Poncelet's closure theorem
In geometry, Poncelet's porism (sometimes referred to as Poncelet's closure theorem) states that whenever a polygon is inscribed in one circle and circumscribes another circle, the polygon must be part of an infinite family of polygons that are all inscribed in and circumscribe the same two circles. It is named after French engineer and mathematician Jean-Victor Poncelet.
Poncelet's porism can be proved by an argument using an elliptic curve, whose points represent a combination of a line tangent to C and a crossing point of that line with D.
Let C and D be two plane conics. If it is possible to find, for a given n > 2, one n-sided polygon that is simultaneously inscribed in C (meaning that all of its vertices lie on C) and circumscribed around D (meaning that all of its edges are tangent to D), then it is possible to find infinitely many of them. Each point of C or D is a vertex or tangency (respectively) of one such polygon.
The polygons that are inscribed in one circle and circumscribed about another are called bicentric polygons, so Poncelet's porism can be expressed more concisely by saying that every bicentric polygon is part of an infinite family of bicentric polygons with respect to the same two circles.
View C and D as curves in the complex projective plane P2. For simplicity, assume that C and D meet transversely (meaning that each intersection point of the two is a simple crossing). Then by Bézout's theorem, the intersection C ∩ D of the two curves consists of four complex points. For an arbitrary point d in D, let ℓd be the tangent line to D at d. Let X be the subvariety of C × D consisting of (c,d) such that ℓd passes through c. Given c, the number of d with (c,d) ∈ X is 1 if c ∈ C ∩ D and 2 otherwise. Thus the projection X → C ≃ P1 presents X as a degree 2 cover ramified above 4 points, so X is an elliptic curve (once we fix a base point on X). Let be the involution of X sending a general (c,d) to the other point (c,d′) with the same first coordinate. Any involution of an elliptic curve with a fixed point, when expressed in the group law, has the form x → p − x for some p, so has this form. Similarly, the projection X → D is a degree 2 morphism ramified over the contact points on D of the four lines tangent to both C and D, and the corresponding involution has the form x → q − x for some q. Thus the composition is a translation on X. If a power of has a fixed point, that power must be the identity. Translated back into the language of C and D, this means that if one point c ∈ C (equipped with a corresponding d) gives rise to an orbit that closes up (i.e., gives an n-gon), then so does every point. The degenerate cases in which C and D are not transverse follow from a limit argument.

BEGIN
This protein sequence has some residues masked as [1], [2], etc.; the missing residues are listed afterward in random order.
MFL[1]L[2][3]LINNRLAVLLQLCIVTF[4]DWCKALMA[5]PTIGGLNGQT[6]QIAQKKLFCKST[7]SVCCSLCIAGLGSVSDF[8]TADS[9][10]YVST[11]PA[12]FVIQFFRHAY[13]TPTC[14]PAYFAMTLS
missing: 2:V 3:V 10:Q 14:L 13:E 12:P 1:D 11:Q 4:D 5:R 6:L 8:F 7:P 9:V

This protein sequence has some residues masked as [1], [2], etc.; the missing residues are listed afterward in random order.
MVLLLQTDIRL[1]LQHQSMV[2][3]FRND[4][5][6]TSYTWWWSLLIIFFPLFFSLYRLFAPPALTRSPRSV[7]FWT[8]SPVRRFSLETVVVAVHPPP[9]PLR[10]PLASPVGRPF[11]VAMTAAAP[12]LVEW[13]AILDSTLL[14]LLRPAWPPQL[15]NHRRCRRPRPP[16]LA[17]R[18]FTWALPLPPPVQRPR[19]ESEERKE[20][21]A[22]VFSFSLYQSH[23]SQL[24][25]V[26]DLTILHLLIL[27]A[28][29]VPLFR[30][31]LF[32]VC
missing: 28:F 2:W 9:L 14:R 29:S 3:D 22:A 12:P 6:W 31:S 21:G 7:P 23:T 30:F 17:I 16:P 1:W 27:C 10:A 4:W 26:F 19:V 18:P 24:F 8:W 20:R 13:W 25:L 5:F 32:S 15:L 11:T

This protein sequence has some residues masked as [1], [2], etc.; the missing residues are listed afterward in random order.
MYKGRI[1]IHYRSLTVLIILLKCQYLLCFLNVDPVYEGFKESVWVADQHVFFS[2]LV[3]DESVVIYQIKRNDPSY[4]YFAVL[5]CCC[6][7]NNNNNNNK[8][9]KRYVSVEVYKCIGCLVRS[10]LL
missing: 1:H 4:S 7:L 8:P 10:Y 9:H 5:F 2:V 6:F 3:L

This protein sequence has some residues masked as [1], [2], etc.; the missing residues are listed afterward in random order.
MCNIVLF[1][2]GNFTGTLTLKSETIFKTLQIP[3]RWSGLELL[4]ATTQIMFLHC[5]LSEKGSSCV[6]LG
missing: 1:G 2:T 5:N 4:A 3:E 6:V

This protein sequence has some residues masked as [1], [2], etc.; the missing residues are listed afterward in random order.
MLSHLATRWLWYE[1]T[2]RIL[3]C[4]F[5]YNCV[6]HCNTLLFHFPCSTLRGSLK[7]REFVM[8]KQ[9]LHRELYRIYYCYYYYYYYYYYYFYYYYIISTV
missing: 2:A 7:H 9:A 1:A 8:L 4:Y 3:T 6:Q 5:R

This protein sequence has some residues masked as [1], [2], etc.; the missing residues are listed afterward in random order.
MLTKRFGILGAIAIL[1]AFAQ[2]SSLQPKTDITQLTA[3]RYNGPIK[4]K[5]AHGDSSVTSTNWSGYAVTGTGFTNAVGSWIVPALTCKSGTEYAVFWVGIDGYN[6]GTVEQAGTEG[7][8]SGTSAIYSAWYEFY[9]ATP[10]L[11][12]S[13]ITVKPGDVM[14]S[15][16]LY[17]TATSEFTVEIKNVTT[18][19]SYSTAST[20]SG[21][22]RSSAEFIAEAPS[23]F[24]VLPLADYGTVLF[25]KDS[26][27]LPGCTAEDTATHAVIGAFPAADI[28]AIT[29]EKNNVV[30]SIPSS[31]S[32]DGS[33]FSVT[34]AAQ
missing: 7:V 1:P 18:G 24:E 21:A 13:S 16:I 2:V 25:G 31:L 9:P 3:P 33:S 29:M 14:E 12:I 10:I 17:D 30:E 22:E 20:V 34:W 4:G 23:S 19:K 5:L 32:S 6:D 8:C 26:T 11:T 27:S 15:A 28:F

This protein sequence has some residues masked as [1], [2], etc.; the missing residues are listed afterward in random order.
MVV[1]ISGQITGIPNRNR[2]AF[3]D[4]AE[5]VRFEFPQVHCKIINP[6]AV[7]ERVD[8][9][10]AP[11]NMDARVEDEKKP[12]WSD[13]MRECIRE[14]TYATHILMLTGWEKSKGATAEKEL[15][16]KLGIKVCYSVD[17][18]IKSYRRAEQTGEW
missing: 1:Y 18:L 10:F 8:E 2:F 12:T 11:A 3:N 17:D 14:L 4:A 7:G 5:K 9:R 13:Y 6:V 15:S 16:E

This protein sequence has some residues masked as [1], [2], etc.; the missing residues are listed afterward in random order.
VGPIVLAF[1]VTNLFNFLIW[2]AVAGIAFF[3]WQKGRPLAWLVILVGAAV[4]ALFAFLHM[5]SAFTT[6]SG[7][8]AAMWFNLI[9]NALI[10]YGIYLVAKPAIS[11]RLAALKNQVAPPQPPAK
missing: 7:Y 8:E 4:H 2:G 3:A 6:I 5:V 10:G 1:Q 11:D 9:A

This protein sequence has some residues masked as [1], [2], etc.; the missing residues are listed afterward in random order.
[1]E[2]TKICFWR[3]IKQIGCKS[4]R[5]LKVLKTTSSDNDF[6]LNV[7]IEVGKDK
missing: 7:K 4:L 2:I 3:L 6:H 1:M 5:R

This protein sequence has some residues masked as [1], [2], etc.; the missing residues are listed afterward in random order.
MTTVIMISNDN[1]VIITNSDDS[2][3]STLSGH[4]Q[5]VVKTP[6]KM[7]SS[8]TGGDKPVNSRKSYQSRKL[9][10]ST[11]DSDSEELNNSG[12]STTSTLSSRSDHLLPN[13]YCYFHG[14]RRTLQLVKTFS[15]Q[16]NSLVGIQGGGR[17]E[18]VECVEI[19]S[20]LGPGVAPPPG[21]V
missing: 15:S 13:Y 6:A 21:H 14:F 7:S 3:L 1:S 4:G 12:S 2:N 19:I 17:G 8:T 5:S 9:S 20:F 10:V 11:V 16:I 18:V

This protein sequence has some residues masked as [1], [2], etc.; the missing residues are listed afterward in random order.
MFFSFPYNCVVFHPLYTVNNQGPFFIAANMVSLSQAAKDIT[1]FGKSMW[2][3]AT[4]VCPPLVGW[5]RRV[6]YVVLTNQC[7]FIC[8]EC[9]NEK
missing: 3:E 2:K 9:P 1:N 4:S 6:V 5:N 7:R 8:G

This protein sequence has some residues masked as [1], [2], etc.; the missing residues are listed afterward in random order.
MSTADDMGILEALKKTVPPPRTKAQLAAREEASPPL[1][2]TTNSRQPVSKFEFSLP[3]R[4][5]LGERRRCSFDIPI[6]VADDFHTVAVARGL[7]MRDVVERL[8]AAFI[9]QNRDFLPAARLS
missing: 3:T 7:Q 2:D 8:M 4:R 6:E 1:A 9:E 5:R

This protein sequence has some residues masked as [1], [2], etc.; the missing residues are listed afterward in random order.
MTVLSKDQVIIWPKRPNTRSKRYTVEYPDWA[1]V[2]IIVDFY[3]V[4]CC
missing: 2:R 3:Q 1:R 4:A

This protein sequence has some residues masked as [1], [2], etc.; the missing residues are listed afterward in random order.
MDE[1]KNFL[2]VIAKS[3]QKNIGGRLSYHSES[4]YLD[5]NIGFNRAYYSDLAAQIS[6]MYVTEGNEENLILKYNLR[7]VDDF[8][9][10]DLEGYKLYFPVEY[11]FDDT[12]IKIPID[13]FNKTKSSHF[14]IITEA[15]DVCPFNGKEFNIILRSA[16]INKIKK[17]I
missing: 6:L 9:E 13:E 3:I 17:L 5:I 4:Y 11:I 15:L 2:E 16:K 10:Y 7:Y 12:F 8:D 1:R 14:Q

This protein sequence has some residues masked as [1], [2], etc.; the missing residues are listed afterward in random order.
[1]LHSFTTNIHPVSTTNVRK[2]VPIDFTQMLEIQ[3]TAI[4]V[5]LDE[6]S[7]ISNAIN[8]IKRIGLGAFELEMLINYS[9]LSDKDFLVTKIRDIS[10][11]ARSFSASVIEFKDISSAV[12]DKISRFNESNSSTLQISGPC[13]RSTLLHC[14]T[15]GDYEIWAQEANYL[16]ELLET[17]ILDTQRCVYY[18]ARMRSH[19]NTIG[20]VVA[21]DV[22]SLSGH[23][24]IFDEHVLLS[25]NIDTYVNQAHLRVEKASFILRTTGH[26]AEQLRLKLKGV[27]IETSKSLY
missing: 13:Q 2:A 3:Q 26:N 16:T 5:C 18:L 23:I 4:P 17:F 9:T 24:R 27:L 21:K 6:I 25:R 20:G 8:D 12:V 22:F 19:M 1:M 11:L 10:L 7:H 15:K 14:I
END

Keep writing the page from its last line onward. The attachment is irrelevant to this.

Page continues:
- Bos, H. J. M.; Kers, C.; Oort, F.; Raven, D. W. Poncelet's closure theorem. Expositiones Mathematicae 5 (1987), no. 4, 289–364.
- David Speyer on Poncelet's Porism
- D. Fuchs, S. Tabachnikov, Mathematical Omnibus: Thirty Lectures on Classic Mathematics
- Java applet by Michael Borcherds showing the cases n = 3, 4, 5, 6, 7, 8 (including the convex cases for n = 7, 8) made using GeoGebra.
- Java applet by Michael Borcherds showing Poncelet's Porism for a general Ellipse and a Parabola made using GeoGebra.
- Java applet by Michael Borcherds showing Poncelet's Porism for 2 general ellipses (order 3) made using GeoGebra.
- Java applet by Michael Borcherds showing Poncelet's Porism for 2 general ellipses (order 5) made using GeoGebra.
- Java applet by Michael Borcherds showing Poncelet's Porism for 2 general ellipses (order 6) made using GeoGebra.
- Java applet showing the exterior case for n = 3 at National Tsing Hua University.
- Article on Poncelet's Porism at Mathworld.